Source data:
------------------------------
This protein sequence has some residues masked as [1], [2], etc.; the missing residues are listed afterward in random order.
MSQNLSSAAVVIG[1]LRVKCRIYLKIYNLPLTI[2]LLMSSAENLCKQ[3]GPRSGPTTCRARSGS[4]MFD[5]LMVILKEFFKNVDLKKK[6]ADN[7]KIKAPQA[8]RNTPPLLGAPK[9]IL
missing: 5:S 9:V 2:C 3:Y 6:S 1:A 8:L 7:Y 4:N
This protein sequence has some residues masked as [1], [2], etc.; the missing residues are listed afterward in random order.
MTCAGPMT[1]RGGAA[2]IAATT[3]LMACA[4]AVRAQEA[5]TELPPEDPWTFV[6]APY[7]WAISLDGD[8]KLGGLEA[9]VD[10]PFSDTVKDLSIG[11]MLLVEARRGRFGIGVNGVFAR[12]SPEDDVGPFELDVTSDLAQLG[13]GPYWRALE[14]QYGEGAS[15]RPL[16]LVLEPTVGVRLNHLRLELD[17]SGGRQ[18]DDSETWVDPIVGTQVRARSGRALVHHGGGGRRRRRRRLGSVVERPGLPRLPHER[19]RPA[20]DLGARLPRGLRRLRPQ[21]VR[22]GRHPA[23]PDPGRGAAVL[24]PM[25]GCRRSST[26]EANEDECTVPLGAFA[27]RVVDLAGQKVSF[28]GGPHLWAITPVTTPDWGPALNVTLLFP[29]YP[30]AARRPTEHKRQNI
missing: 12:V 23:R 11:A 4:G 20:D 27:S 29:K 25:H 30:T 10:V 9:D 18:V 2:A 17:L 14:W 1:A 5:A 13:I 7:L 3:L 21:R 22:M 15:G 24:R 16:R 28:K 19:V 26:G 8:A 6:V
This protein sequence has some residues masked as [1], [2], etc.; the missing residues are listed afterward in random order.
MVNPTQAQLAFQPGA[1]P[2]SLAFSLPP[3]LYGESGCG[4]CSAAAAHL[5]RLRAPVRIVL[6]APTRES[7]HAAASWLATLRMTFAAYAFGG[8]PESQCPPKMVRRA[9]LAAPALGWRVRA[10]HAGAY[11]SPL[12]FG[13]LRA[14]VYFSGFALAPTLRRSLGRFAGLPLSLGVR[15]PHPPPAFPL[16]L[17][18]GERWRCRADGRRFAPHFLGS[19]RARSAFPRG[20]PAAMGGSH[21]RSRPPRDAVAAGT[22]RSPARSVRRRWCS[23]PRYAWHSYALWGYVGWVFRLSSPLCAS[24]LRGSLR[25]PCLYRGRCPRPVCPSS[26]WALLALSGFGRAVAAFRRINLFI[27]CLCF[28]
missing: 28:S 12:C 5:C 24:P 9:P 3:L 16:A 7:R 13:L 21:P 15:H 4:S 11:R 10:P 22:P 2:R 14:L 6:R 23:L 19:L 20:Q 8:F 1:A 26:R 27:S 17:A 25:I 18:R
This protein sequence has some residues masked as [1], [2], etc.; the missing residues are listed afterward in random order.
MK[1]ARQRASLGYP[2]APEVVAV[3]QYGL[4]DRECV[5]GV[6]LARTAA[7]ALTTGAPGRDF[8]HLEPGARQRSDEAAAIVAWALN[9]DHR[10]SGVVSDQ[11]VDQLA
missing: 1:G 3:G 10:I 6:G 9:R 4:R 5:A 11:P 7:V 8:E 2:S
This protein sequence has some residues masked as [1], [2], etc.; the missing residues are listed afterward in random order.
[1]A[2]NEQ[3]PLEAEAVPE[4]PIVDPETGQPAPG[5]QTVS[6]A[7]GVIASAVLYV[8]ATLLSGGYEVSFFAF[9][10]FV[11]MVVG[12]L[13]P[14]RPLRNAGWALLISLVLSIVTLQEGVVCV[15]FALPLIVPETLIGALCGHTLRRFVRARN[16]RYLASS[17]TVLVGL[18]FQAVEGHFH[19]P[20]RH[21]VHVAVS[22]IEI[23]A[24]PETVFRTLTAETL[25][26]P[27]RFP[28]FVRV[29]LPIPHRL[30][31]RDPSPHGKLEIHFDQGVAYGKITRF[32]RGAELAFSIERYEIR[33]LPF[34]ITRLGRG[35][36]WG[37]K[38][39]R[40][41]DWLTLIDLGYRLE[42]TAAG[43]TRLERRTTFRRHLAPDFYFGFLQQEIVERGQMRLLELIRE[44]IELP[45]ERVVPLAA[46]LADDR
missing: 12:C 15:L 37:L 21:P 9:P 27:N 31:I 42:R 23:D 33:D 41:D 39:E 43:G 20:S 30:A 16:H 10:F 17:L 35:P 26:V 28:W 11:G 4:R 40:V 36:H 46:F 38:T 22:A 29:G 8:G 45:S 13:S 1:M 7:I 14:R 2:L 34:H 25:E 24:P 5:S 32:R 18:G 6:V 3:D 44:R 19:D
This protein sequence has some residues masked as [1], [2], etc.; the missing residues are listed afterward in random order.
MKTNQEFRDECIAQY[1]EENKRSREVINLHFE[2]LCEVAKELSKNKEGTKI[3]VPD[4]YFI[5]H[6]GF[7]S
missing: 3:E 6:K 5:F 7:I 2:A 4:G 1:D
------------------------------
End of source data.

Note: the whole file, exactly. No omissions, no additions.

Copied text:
This protein sequence has some residues masked as [1], [2], etc.; the missing residues are listed afterward in random order.
MSQNLSSAAVVIG[1]LRVKCRIYLKIYNLPLTI[2]LLMSSAENLCKQ[3]GPRSGPTTCRARSGS[4]MFD[5]LMVILKEFFKNVDLKKK[6]ADN[7]KIKAPQA[8]RNTPPLLGAPK[9]IL
missing: 5:S 9:V 2:C 3:Y 6:S 1:A 8:L 7:Y 4:N
This protein sequence has some residues masked as [1], [2], etc.; the missing residues are listed afterward in random order.
MTCAGPMT[1]RGGAA[2]IAATT[3]LMACA[4]AVRAQEA[5]TELPPEDPWTFV[6]APY[7]WAISLDGD[8]KLGGLEA[9]VD[10]PFSDTVKDLSIG[11]MLLVEARRGRFGIGVNGVFAR[12]SPEDDVGPFELDVTSDLAQLG[13]GPYWRALE[14]QYGEGAS[15]RPL[16]LVLEPTVGVRLNHLRLELD[17]SGGRQ[18]DDSETWVDPIVGTQVRARSGRALVHHGGGGRRRRRRRLGSVVERPGLPRLPHER[19]RPA[20]DLGARLPRGLRRLRPQ[21]VR[22]GRHPA[23]PDPGRGAAVL[24]PM[25]GCRRSST[26]EANEDECTVPLGAFA[27]RVVDLAGQKVSF[28]GGPHLWAITPVTTPDWGPALNVTLLFP[29]YP[30]AARRPTEHKRQNI
missing: 12:V 23:R 11:A 4:G 20:D 27:S 29:K 25:H 30:T 10:V 9:D 18:V 2:A 17:L 14:W 1:A 5:A 13:I 7:L 3:L 21:R 22:M 15:G 24:R 16:R 28:K 19:V 26:G 8:A 6:V
This protein sequence has some residues masked as [1], [2], etc.; the missing residues are listed afterward in random order.
MVNPTQAQLAFQPGA[1]P[2]SLAFSLPP[3]LYGESGCG[4]CSAAAAHL[5]RLRAPVRIVL[6]APTRES[7]HAAASWLATLRMTFAAYAFGG[8]PESQCPPKMVRRA[9]LAAPALGWRVRA[10]HAGAY[11]SPL[12]FG[13]LRA[14]VYFSGFALAPTLRRSLGRFAGLPLSLGVR[15]PHPPPAFPL[16]L[17][18]GERWRCRADGRRFAPHFLGS[19]RARSAFPRG[20]PAAMGGSH[21]RSRPPRDAVAAGT[22]RSPARSVRRRWCS[23]PRYAWHSYALWGYVGWVFRLSSPLCAS[24]LRGSLR[25]PCLYRGRCPRPVCPSS[26]WALLALSGFGRAVAAFRRINLFI[27]CLCF[28]
missing: 28:S 12:C 5:C 24:P 9:P 3:L 16:A 7:R 13:L 21:P 15:H 4:S 11:R 10:P 22:P 2:R 14:L 6:R 23:L 19:L 20:Q 8:F 1:A 26:R 27:S 17:A 25:I 18:R
This protein sequence has some residues masked as [1], [2], etc.; the missing residues are listed afterward in random order.
MK[1]ARQRASLGYP[2]APEVVAV[3]QYGL[4]DRECV[5]GV[6]LARTAA[7]ALTTGAPGRDF[8]HLEPGARQRSDEAAAIVAWALN[9]DHR[10]SGVVSDQ[11]VDQLA
missing: 1:G 3:G 10:I 6:G 9:R 4:R 5:A 11:P 7:V 8:E 2:S
This protein sequence has some residues masked as [1], [2], etc.; the missing residues are listed afterward in random order.
[1]A[2]NEQ[3]PLEAEAVPE[4]PIVDPETGQPAPG[5]QTVS[6]A[7]GVIASAVLYV[8]ATLLSGGYEVSFFAF[9][10]FV[11]MVVG[12]L[13]P[14]RPLRNAGWALLISLVLSIVTLQEGVVCV[15]FALPLIVPETLIGALCGHTLRRFVRARN[16]RYLASS[17]TVLVGL[18]FQAVEGHFH[19]P[20]RH[21]VHVAVS[22]IEI[23]A[24]PETVFRTLTAETL[25][26]P[27]RFP[28]FVRV[29]LPIPHRL[30][31]RDPSPHGKLEIHFDQGVAYGKITRF[32]RGAELAFSIERYEIR[33]LPF[34]ITRLGRG[35][36]WG[37]K[38][39]R[40][41]DWLTLIDLGYRLE[42]TAAG[43]TRLERRTTFRRHLAPDFYFGFLQQEIVERGQMRLLELIRE[44]IELP[45]ERVVPLAA[46]LADDR
missing: 12:C 15:L 37:L 21:P 9:P 27:N 31:I 42:R 23:D 33:D 41:D 39:E 43:G 20:S 30:A 16:H 10:F 17:L 35:P 26:V 28:W 11:G 4:R 40:V 36:H 46:F 38:T 22:A 29:G 8:G 45:S 13:S 1:M 7:I 14:R 2:L 34:H 25:E 24:P 5:S 32:R 18:G 6:V 3:D 44:R 19:D
This protein sequence has some residues masked as [1], [2], etc.; the missing residues are listed afterward in random order.
MKTNQEFRDECIAQY[1]EENKRSREVINLHFE[2]LCEVAKELSKNKEGTKI[3]VPD[4]YFI[5]H[6]GF[7]S
missing: 3:E 6:K 5:F 7:I 2:A 4:G 1:D